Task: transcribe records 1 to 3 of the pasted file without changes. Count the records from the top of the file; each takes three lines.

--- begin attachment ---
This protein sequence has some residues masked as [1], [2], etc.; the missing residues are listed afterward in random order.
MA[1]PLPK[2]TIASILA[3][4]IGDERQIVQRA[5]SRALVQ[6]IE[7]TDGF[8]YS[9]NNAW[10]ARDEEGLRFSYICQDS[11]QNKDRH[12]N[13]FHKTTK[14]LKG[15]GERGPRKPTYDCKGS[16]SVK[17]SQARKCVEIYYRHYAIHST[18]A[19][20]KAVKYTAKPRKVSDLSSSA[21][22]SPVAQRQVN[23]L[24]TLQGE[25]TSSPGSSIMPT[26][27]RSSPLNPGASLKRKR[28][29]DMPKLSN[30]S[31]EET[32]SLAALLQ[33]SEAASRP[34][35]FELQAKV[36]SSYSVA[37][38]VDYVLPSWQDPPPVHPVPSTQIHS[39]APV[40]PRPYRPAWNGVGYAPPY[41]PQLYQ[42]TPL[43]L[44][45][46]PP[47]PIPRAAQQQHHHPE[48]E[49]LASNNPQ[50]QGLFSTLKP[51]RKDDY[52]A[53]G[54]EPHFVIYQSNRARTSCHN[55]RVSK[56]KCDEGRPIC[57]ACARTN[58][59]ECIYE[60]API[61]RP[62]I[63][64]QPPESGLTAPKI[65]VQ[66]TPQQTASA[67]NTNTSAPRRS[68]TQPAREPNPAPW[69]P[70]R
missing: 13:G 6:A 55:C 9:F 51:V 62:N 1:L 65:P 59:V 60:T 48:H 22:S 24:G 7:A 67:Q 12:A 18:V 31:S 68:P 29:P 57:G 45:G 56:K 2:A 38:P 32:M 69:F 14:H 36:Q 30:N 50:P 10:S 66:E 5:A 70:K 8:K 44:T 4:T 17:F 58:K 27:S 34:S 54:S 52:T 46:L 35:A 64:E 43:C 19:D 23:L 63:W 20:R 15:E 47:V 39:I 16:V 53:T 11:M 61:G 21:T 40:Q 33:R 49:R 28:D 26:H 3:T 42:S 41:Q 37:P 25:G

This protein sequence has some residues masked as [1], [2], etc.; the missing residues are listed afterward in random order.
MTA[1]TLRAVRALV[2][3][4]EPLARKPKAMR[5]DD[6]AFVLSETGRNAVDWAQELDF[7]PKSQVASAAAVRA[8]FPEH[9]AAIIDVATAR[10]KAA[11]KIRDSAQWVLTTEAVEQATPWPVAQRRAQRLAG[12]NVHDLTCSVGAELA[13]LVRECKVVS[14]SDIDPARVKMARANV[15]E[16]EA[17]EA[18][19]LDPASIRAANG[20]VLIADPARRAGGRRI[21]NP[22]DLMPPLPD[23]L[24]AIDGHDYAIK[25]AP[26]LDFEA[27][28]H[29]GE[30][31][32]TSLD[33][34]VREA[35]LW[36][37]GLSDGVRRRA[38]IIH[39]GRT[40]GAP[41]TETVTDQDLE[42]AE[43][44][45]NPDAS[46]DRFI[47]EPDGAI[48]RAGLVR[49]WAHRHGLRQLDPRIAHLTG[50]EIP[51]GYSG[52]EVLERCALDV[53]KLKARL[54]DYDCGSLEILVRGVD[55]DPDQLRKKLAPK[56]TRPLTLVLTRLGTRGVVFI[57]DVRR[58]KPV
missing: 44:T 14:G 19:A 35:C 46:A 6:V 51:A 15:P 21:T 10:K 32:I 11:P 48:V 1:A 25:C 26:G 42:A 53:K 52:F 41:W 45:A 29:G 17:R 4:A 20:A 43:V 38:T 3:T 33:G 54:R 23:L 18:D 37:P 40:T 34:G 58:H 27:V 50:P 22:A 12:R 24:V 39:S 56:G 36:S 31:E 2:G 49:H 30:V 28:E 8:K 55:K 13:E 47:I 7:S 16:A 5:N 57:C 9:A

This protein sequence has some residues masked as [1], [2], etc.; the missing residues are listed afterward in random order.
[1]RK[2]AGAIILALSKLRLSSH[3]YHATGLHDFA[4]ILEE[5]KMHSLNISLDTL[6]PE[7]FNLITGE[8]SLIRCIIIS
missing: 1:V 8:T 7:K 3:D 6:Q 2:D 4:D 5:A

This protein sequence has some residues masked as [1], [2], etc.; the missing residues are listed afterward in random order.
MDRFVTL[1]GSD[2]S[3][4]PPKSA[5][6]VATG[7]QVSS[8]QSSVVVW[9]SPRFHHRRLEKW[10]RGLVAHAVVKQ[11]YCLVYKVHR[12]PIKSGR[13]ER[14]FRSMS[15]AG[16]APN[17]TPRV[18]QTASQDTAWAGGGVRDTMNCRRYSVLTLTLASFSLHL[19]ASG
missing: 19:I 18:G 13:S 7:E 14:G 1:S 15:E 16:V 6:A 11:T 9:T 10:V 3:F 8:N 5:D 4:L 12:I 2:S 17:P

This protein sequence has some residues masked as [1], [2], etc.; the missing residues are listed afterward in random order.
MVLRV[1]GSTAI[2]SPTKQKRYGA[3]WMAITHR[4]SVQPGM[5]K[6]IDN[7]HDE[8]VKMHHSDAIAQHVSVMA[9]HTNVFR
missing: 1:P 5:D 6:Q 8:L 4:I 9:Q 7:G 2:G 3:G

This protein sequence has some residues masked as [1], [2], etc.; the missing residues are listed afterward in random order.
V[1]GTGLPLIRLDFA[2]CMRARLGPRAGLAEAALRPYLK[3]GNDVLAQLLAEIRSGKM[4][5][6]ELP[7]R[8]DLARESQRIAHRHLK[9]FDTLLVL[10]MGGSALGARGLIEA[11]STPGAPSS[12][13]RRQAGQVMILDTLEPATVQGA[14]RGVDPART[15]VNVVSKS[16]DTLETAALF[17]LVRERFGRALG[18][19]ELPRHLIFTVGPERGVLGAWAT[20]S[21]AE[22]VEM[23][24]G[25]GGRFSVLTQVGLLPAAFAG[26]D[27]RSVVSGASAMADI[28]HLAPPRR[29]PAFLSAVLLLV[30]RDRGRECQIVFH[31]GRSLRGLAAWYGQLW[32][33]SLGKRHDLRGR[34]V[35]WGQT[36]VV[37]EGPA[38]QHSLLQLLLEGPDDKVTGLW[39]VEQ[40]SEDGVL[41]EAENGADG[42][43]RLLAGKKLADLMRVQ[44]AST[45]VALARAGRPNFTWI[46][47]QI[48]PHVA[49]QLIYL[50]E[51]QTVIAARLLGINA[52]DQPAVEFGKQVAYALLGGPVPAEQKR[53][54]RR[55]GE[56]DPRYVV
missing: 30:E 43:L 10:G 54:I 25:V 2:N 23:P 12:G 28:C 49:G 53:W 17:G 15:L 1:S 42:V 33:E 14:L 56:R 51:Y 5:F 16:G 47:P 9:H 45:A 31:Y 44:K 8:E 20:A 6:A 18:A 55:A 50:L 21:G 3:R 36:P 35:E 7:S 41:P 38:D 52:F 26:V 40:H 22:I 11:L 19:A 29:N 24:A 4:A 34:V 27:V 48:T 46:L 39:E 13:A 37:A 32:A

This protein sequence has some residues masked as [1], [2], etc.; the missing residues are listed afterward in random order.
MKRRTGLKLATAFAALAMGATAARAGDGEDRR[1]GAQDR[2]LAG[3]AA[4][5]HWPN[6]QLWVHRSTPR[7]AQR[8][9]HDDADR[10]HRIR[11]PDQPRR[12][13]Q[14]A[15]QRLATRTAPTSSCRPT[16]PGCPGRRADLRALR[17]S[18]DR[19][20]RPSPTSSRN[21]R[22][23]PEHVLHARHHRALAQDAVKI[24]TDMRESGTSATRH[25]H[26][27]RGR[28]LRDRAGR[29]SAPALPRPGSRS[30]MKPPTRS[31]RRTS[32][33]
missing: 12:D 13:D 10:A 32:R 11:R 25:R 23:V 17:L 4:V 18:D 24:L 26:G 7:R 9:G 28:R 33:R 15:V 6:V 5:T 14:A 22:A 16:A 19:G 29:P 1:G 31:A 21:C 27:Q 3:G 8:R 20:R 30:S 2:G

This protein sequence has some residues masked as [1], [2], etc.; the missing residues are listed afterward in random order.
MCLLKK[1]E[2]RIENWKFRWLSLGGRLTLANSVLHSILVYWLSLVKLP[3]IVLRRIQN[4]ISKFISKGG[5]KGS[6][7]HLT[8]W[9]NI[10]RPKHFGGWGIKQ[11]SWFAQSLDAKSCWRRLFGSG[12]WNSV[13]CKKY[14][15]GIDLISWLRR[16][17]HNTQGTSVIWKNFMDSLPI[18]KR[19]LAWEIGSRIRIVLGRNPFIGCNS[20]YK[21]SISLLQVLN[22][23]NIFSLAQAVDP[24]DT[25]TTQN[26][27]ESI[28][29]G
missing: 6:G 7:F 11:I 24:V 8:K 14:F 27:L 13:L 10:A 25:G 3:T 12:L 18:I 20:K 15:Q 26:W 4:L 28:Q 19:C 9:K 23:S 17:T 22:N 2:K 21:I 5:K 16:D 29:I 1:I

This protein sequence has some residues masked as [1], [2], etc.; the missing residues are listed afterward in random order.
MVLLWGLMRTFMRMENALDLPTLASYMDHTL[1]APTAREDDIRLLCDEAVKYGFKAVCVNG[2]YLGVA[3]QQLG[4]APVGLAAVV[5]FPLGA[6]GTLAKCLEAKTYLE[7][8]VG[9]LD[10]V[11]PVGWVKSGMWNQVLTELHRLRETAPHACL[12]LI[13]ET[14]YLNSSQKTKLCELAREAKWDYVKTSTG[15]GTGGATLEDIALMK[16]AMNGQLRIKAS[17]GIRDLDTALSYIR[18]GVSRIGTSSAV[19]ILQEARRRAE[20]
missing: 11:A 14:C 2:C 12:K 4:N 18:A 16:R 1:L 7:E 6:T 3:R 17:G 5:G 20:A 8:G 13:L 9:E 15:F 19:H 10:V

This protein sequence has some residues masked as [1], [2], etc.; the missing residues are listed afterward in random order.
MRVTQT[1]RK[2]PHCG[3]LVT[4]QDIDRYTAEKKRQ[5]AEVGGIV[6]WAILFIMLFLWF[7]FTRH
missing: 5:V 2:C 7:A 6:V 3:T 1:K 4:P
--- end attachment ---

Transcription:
This protein sequence has some residues masked as [1], [2], etc.; the missing residues are listed afterward in random order.
MA[1]PLPK[2]TIASILA[3][4]IGDERQIVQRA[5]SRALVQ[6]IE[7]TDGF[8]YS[9]NNAW[10]ARDEEGLRFSYICQDS[11]QNKDRH[12]N[13]FHKTTK[14]LKG[15]GERGPRKPTYDCKGS[16]SVK[17]SQARKCVEIYYRHYAIHST[18]A[19][20]KAVKYTAKPRKVSDLSSSA[21][22]SPVAQRQVN[23]L[24]TLQGE[25]TSSPGSSIMPT[26][27]RSSPLNPGASLKRKR[28][29]DMPKLSN[30]S[31]EET[32]SLAALLQ[33]SEAASRP[34][35]FELQAKV[36]SSYSVA[37][38]VDYVLPSWQDPPPVHPVPSTQIHS[39]APV[40]PRPYRPAWNGVGYAPPY[41]PQLYQ[42]TPL[43]L[44][45][46]PP[47]PIPRAAQQQHHHPE[48]E[49]LASNNPQ[50]QGLFSTLKP[51]RKDDY[52]A[53]G[54]EPHFVIYQSNRARTSCHN[55]RVSK[56]KCDEGRPIC[57]ACARTN[58][59]ECIYE[60]API[61]RP[62]I[63][64]QPPESGLTAPKI[65]VQ[66]TPQQTASA[67]NTNTSAPRRS[68]TQPAREPNPAPW[69]P[70]R
missing: 13:G 6:A 55:C 9:F 51:V 62:N 1:L 65:P 59:V 60:T 48:H 22:S 24:G 7:A 67:Q 12:A 18:V 31:S 68:P 29:P 57:G 45:G 56:K 2:A 38:P 32:M 69:F 14:H 36:Q 30:N 50:P 10:S 66:E 5:A 70:K 8:K 44:T 4:T 17:F 58:K 27:S 34:S 54:S 52:T 46:L 35:A 64:E 43:C 19:D 23:L 63:W 20:R 15:E 47:V 39:I 16:V 53:T 11:M 61:G 21:T 40:Q 33:R 49:R 28:D 26:H 3:T 42:S 41:Q 37:P 25:G

This protein sequence has some residues masked as [1], [2], etc.; the missing residues are listed afterward in random order.
MTA[1]TLRAVRALV[2][3][4]EPLARKPKAMR[5]DD[6]AFVLSETGRNAVDWAQELDF[7]PKSQVASAAAVRA[8]FPEH[9]AAIIDVATAR[10]KAA[11]KIRDSAQWVLTTEAVEQATPWPVAQRRAQRLAG[12]NVHDLTCSVGAELA[13]LVRECKVVS[14]SDIDPARVKMARANV[15]E[16]EA[17]EA[18][19]LDPASIRAANG[20]VLIADPARRAGGRRI[21]NP[22]DLMPPLPD[23]L[24]AIDGHDYAIK[25]AP[26]LDFEA[27][28]H[29]GE[30][31][32]TSLD[33][34]VREA[35]LW[36][37]GLSDGVRRRA[38]IIH[39]GRT[40]GAP[41]TETVTDQDLE[42]AE[43][44][45]NPDAS[46]DRFI[47]EPDGAI[48]RAGLVR[49]WAHRHGLRQLDPRIAHLTG[50]EIP[51]GYSG[52]EVLERCALDV[53]KLKARL[54]DYDCGSLEILVRGVD[55]DPDQLRKKLAPK[56]TRPLTLVLTRLGTRGVVFI[57]DVRR[58]KPV
missing: 44:T 14:G 19:A 35:C 46:A 6:V 51:A 15:P 21:T 10:K 32:I 11:P 48:V 1:A 25:C 26:G 42:A 53:K 52:F 41:W 45:A 29:G 17:R 4:A 20:A 43:V 38:T 3:T 33:G 54:R 23:L 18:D 37:P 40:T 34:G 58:H 27:V 50:P 22:A 12:R 24:V 39:S 56:G 36:S 31:E 2:G 49:H 30:V 28:E 8:K 55:K 13:E 47:I 7:S 16:A 5:N 57:C 9:A

This protein sequence has some residues masked as [1], [2], etc.; the missing residues are listed afterward in random order.
[1]RK[2]AGAIILALSKLRLSSH[3]YHATGLHDFA[4]ILEE[5]KMHSLNISLDTL[6]PE[7]FNLITGE[8]SLIRCIIIS
missing: 1:V 8:T 7:K 3:D 6:Q 2:D 4:D 5:A